Evan Smith was wrapping up his pregame phone conversation with his father, Justin, last Monday afternoon when he realized he might be late to his Huntingtown High baseball game. His mother, Allison, hadn’t returned from her shopping trip to pick up Evan at their Huntingtown home.

Justin saw there was a crash near the high school and told Evan his mom was probably sitting in traffic and he would drive him to the game. After their conversation, however, Evan found photos online of the wreck, and one of the cars involved looked like the blue Suzuki XL7 SUV his mom was driving.

When Justin arrived at Allison’s home, a local sheriff was in the front yard. That’s when they learned Allison Carroll Smith, 49, was involved in the crash, and she succumbed to her injuries at a hospital, according to the Calvert County Sheriff’s Office.

After one of the hardest weeks of his life, Evan was presented with the opportunity to start on the mound Friday. Dedicating the game to his mom, the sophomore left-hander threw a complete game in six innings in the Hurricanes’ 15-4 win at Great Mills.

“Right after the game, I obviously knew the team won the game but that I also had a personal victory because I knew I overcame my emotions and led my team,” Evan Smith, 16, wrote in an email. “I knew the whole game [I] was pitching for my mom. It just meant so much to me to have success.”

Over the past year, Evan had been working out almost every day in his garage to prepare for his first high school season. He lost his freshman season because of the coronavirus pandemic, and he knew he would only get three or four starts with this spring’s condensed schedule.

As Evan waited for a ride at his mom’s home after a day of virtual school, Huntingtown High baseball coach Guy Smith received text messages from his players, informing him they would be late because of a crash near the school. Later, one of his players’ parents who works in law enforcement informed the coach that Evan’s mom was involved in the wreck. The coach pulled his players off the field during warmups and sat them down in the bullpen. He informed them of the crash and postponed the game.

“One of the hardest things I’ve ever done is sit in front of 20 kids,” Guy Smith said, “and tell them their teammate’s mother just passed.”

The next day, Justin Smith asked the coach if Evan could throw a bullpen session, sensing his son could benefit from a distraction. Baseball has always been Evan’s passion. Soon after he learned to walk, Evan hit miniature plastic balls around his house with an oversized Wiffle ball bat. After the Nationals moved to D.C., Evan watched a game at RFK Stadium from his parents’ shoulders.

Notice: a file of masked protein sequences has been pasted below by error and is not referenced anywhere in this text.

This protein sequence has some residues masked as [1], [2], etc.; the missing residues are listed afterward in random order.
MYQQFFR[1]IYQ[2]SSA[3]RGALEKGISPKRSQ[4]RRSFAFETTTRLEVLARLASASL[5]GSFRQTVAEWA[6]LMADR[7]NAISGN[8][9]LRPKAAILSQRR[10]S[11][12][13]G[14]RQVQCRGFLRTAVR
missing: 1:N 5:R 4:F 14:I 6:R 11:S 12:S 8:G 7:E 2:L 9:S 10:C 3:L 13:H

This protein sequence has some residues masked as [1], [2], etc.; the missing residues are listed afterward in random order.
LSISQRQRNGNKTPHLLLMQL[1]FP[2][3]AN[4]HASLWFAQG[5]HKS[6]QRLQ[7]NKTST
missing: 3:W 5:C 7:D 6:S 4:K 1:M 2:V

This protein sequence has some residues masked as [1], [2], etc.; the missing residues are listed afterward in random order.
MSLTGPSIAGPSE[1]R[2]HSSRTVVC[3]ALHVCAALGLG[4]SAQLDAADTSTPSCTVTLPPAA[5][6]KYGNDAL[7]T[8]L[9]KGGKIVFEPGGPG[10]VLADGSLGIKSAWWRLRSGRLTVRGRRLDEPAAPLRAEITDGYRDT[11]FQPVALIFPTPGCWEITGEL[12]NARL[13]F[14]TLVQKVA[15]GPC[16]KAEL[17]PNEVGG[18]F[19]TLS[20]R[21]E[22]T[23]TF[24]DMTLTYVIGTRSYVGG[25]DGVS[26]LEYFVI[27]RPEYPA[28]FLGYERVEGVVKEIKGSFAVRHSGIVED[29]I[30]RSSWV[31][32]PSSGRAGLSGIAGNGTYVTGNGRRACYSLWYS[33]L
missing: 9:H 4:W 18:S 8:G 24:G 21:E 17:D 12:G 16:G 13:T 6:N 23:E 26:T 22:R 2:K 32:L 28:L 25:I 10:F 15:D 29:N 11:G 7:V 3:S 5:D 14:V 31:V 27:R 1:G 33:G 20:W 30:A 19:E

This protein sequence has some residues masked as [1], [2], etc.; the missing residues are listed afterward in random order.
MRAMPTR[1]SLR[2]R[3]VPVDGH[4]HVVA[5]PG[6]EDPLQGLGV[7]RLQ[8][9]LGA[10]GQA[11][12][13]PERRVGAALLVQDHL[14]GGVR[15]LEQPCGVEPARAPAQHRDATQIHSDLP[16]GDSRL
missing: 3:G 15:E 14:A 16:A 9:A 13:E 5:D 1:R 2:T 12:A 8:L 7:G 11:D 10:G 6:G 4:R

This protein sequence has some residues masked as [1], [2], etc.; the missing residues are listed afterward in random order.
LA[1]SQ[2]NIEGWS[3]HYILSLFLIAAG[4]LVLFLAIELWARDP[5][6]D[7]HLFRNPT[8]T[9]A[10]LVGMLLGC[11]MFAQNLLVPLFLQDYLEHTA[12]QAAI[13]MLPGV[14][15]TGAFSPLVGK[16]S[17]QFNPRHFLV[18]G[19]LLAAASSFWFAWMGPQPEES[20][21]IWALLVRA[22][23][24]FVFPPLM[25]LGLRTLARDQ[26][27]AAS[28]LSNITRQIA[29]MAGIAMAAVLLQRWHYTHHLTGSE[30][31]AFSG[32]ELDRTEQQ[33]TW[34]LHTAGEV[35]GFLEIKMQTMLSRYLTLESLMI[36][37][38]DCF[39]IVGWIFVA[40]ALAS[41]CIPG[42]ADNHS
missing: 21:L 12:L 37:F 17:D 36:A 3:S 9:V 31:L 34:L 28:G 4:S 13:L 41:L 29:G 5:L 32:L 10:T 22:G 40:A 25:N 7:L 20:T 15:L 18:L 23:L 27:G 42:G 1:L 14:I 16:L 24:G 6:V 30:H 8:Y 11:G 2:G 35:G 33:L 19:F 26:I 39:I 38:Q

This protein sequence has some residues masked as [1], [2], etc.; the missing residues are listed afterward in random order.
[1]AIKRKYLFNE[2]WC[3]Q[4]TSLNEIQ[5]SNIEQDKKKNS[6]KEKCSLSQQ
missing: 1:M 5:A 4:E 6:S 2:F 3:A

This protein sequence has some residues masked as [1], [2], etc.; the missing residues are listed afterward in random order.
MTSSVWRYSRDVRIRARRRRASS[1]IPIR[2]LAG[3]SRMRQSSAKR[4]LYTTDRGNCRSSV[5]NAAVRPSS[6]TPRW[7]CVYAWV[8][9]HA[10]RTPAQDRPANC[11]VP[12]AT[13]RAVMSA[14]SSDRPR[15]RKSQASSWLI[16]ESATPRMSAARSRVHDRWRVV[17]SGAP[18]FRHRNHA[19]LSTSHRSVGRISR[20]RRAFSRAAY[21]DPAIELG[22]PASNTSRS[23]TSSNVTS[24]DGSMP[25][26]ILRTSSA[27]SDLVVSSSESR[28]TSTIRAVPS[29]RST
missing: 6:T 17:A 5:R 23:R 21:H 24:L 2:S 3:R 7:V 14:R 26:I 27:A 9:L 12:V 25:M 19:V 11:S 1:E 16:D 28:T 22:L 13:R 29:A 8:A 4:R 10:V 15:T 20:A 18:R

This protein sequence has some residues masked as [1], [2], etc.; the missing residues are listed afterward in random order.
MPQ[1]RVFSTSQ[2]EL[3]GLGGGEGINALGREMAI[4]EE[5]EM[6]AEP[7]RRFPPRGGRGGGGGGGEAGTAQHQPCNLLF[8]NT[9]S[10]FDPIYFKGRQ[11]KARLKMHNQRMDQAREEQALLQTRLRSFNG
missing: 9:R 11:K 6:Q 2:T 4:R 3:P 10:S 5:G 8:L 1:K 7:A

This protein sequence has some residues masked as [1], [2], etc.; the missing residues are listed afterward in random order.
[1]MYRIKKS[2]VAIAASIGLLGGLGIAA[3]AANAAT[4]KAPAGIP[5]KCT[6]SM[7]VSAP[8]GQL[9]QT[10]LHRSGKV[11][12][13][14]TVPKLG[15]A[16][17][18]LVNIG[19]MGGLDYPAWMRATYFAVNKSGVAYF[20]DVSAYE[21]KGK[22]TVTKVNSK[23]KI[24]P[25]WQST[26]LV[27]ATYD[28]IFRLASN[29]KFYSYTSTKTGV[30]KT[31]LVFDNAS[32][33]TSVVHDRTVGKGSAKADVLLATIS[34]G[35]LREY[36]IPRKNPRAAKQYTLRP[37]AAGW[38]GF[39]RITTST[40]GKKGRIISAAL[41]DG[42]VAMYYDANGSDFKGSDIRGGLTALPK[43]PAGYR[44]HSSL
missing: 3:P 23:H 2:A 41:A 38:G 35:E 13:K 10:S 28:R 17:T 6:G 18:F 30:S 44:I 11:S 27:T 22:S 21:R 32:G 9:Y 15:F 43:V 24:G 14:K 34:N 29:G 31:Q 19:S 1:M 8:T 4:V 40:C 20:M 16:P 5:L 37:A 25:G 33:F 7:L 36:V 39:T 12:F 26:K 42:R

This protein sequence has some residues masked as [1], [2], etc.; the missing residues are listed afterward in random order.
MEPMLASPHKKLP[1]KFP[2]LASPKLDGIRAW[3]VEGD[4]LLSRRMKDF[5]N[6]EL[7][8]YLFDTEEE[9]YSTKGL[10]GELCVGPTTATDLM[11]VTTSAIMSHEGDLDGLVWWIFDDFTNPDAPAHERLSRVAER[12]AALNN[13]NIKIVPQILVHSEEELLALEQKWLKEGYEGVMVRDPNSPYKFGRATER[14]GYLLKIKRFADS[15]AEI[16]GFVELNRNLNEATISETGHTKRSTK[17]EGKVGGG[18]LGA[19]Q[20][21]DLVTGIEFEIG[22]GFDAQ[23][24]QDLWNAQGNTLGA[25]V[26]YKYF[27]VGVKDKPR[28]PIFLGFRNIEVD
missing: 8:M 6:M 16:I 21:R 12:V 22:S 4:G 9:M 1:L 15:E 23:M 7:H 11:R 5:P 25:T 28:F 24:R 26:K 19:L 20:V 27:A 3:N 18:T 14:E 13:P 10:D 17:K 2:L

That day, Evan threw in the bullpen for about 30 minutes. He returned to reality the next day when he visited the funeral home where his mother would be buried, picking the coffin and flowers for the ceremony. On Thursday, Evan went to Annapolis to select a suit to wear to the funeral.

“At that point it’s becoming more real,” Justin said. “Before that, he’s thinking it’s a bad dream.”

Allison was known for a bright smile that brought family and friends together. Whenever Evan opened the front door to her home, he said his mom grinned, yelled “Greetings!” and asked Evan about his day. Regardless of how Evan performed on the field, Evan remembers Allison always feeling proud of him after games.

Baseball continued to be Evan’s outlet as he grieved. He attended Huntingtown’s games Wednesday and Thursday, wanting to be around his teammates. When he threw another 15-pitch bullpen session Thursday, Evan said he felt adrenaline surging through him. He knew he wanted to pitch soon, and his turn in the rotation was the next day for his second varsity start. Evan believed he had nothing to lose.

On Friday, Evan completed his 45-minute pregame routine — throwing with a weighted ball and doing extra stretches — at Great Mills. Justin told Evan the game could go one of two ways: He could be unstoppable, mirroring former NFL quarterback Brett Favre after his father’s death in 2003, when he famously threw for 399 yards in his Green Bay Packers’ win. Or he could be exhausted and need to step away from the mound.

Guy Smith worried it might be the latter; Evan’s first four pitches didn’t come near the strike zone. But he settled in after that, and when the final inning arrived, the coach prayed Evan would earn the win. He did, striking out eight batters and allowing one earned run. When Evan retired the side in the sixth, Justin and Evan’s older sister, Mykala, hugged behind the backstop, and Huntingtown players rushed out of the dugout to embrace Evan.

After the game, Evan grabbed his gear and walked to the team bus with his teammates. His life had been irregular over the past week, and it would continue to be so in the coming days as his family held a visitation and a funeral, so he wanted to follow the team’s usual postgame routine.

When he celebrates his mom’s life at her funeral Monday, Evan plans to place the game ball in her coffin.

“My mom always said after every game, ‘You did so great today,’ and literally I [would’ve] had the [worst] game ever,” Evan wrote. “That was the way she always was, just forever positive. I wanted the performance to be great, but I knew to her, regardless of how I did, she would have said that it was great.”

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